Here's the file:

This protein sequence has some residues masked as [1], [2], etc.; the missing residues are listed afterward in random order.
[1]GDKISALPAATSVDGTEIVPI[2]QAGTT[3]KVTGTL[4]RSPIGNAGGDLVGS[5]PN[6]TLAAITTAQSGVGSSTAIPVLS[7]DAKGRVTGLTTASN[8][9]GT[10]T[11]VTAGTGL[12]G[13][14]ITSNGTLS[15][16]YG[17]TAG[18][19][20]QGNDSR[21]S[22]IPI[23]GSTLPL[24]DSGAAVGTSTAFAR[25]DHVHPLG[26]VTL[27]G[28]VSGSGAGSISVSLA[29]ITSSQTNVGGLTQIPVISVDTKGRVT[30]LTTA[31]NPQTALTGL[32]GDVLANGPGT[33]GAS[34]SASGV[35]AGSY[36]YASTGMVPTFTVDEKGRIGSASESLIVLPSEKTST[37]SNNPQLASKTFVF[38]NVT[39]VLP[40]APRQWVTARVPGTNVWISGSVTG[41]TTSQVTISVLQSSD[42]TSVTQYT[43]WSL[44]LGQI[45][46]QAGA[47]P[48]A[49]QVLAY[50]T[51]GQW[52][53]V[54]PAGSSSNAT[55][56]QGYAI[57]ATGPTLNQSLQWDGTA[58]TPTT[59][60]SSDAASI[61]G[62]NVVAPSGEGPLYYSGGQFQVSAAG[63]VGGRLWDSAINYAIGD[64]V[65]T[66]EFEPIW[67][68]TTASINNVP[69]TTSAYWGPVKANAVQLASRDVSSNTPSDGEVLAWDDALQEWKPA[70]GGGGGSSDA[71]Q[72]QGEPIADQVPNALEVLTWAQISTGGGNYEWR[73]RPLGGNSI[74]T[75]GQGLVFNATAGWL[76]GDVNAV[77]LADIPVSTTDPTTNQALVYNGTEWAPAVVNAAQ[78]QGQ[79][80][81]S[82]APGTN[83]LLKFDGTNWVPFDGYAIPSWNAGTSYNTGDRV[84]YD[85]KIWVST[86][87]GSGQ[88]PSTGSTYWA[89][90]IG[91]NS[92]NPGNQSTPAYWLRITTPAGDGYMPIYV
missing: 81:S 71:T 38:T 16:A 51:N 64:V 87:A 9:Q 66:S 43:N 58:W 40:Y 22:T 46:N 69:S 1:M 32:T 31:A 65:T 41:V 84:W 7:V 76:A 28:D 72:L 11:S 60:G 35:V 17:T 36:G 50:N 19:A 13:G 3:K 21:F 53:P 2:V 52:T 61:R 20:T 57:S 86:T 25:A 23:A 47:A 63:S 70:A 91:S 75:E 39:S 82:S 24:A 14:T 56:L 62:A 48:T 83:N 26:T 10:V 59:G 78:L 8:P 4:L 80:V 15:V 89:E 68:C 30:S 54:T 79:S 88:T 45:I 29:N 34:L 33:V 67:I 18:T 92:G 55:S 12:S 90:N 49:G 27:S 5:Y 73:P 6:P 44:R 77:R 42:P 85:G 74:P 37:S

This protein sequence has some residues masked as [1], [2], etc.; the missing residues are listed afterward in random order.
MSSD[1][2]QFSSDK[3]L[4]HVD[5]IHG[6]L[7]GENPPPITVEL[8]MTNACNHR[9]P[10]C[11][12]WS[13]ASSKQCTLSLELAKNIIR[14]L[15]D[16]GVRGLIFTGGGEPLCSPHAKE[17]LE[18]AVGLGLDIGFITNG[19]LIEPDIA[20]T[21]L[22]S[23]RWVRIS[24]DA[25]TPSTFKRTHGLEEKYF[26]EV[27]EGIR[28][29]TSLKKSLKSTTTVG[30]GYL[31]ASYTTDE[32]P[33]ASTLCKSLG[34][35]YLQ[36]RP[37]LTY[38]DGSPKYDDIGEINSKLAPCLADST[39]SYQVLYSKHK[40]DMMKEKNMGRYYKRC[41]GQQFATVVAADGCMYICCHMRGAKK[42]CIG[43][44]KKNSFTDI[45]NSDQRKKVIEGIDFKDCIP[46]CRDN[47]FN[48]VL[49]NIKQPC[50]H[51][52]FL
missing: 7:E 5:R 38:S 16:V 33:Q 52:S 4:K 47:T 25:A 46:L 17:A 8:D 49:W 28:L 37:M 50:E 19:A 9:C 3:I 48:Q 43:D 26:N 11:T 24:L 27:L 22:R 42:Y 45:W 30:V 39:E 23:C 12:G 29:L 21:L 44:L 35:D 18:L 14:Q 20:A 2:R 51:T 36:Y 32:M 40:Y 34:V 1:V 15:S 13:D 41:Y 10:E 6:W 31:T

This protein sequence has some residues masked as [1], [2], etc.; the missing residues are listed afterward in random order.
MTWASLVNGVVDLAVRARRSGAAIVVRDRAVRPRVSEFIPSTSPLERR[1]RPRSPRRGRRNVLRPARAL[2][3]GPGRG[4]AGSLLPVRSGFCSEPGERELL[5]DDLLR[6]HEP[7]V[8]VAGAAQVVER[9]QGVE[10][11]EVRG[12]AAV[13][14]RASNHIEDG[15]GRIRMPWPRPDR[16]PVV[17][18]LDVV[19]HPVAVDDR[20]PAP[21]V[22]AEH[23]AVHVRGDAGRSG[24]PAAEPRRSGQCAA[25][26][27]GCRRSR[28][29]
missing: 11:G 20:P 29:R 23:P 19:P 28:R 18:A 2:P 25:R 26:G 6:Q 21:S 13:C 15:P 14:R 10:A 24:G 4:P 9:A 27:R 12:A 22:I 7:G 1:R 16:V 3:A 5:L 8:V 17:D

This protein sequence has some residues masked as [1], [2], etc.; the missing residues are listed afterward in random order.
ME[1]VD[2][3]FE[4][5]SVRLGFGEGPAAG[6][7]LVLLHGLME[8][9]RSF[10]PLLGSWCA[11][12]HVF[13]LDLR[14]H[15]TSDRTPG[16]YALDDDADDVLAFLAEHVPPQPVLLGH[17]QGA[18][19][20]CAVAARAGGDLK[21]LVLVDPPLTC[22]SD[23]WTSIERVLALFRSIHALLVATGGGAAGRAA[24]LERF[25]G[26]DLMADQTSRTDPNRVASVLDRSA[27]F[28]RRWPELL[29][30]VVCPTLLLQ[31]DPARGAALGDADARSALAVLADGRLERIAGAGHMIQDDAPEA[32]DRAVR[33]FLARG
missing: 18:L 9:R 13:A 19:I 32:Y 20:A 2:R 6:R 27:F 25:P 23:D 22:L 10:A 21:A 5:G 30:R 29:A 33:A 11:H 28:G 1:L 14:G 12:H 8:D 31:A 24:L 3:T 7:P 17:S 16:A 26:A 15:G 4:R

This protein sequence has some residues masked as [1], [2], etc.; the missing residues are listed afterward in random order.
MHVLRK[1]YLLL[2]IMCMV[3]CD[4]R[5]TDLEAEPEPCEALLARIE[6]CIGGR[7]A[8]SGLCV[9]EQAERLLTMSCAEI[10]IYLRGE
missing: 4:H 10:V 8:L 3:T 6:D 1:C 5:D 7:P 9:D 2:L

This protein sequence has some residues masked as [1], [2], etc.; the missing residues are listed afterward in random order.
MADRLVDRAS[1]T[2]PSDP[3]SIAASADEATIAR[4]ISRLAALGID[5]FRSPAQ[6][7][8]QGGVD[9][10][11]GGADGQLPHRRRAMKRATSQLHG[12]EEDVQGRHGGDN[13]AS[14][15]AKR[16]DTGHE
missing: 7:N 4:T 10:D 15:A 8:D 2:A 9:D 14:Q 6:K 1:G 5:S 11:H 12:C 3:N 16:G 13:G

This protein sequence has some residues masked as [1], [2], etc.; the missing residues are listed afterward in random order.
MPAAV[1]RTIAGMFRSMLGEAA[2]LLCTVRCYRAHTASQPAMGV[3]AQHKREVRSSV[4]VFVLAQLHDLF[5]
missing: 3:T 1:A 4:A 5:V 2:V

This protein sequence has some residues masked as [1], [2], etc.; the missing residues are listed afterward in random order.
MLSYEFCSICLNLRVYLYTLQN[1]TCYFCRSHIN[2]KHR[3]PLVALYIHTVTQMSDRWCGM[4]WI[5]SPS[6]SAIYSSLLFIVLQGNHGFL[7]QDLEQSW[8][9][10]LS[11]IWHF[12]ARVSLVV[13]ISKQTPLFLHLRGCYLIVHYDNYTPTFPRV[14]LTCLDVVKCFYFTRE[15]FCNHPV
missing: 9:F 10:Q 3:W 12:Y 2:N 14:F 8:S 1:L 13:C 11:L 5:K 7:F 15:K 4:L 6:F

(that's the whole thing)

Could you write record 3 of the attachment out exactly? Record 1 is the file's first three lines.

This protein sequence has some residues masked as [1], [2], etc.; the missing residues are listed afterward in random order.
MTWASLVNGVVDLAVRARRSGAAIVVRDRAVRPRVSEFIPSTSPLERR[1]RPRSPRRGRRNVLRPARAL[2][3]GPGRG[4]AGSLLPVRSGFCSEPGERELL[5]DDLLR[6]HEP[7]V[8]VAGAAQVVER[9]QGVE[10][11]EVRG[12]AAV[13][14]RASNHIEDG[15]GRIRMPWPRPDR[16]PVV[17][18]LDVV[19]HPVAVDDR[20]PAP[21]V[22]AEH[23]AVHVRGDAGRSG[24]PAAEPRRSGQCAA[25][26][27]GCRRSR[28][29]
missing: 11:G 20:P 29:R 23:P 19:P 28:R 18:A 2:P 25:R 26:G 6:Q 21:S 13:C 15:P 14:R 10:A 24:G 4:P 9:A 27:R 12:A 22:I 7:G 1:R 16:V 3:A 5:L 8:V 17:D